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Tagore Translations

Robert Burns & Tagore in Harmony

A translation of Purano Sei Diner (1885), Tagore’s youthful adaptation of Robert’s Burn’s Auld Lang Syne(1788) to an Indian context.

Tagore’s song sung by Bengali legendary singer, Debabrata Biswas
Can Old Days Ever be Forgot? 

Can old days ever be forgot, O my friend! 
The things we saw, we shared together, can they be forgot?
Come, my friend, come once again into my heart.
We’ll talk of our joys and sorrows, and we’ll relax. 
We have swung, picked flowers in the dawn, 
Played the flute, sung together under the bokul*. 
Oh, we parted in between, scattered here and there. 
Now that we’ve met again, my friend, come into my hearth.

*Bokul is a tree with fragrant flowers, commonly known as medlar in English.

We present here the version created by Robert Burns based on an old Scottish song. It is popularly sung during the new year.

Auld Lang Syne
By Robert Burns

Should auld acquaintance be forgot,
And never brought to mind?
Should auld acquaintance be forgot,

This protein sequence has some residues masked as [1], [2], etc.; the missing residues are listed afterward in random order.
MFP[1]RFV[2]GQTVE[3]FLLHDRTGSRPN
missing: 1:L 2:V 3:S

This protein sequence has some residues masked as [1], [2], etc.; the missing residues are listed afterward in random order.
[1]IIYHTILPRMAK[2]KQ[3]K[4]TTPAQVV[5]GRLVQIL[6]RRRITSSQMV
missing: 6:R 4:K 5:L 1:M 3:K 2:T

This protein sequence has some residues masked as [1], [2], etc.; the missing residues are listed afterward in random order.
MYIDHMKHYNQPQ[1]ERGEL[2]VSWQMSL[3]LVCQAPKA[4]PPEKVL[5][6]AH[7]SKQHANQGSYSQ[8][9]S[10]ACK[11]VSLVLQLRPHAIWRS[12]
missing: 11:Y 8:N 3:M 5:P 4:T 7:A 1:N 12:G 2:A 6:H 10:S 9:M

And auld lang syne!

     Chorus:
For auld lang syne, my dear,
     For auld lang syne.
     We'll tak a cup o' kindness yet,
     For auld lang syne.

And surely ye'll be your pint stowp!
And surely I'll be mine!
And we'll tak a cup o' kindness yet,
For auld lang syne.

     Chorus

We twa hae run about the braes,
And pou'd the gowans fine;
But we've wander'd mony a weary fit,
Sin' auld lang syne.

     Chorus

We twa hae paidl'd in the burn,
Frae morning sun till dine;
But seas between us braid hae roar'd
Sin' auld lang syne.

     Chorus

And there's a hand, my trusty fere!
And gie's a hand o' thine!
And we'll tak a right gude-willie waught,
For auld lang syne.

     Chorus
Auld Lang Syne in Scottish and English

(Translated for Borderless Journal  by Mitali Chakravarty, edited by Sohana Manzoor and Anasuya Bhar.)

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PLEASE NOTE: ARTICLES CAN ONLY BE REPRODUCED IN OTHER SITES WITH DUE ACKNOWLEDGEMENT TO BORDERLESS JOURNAL

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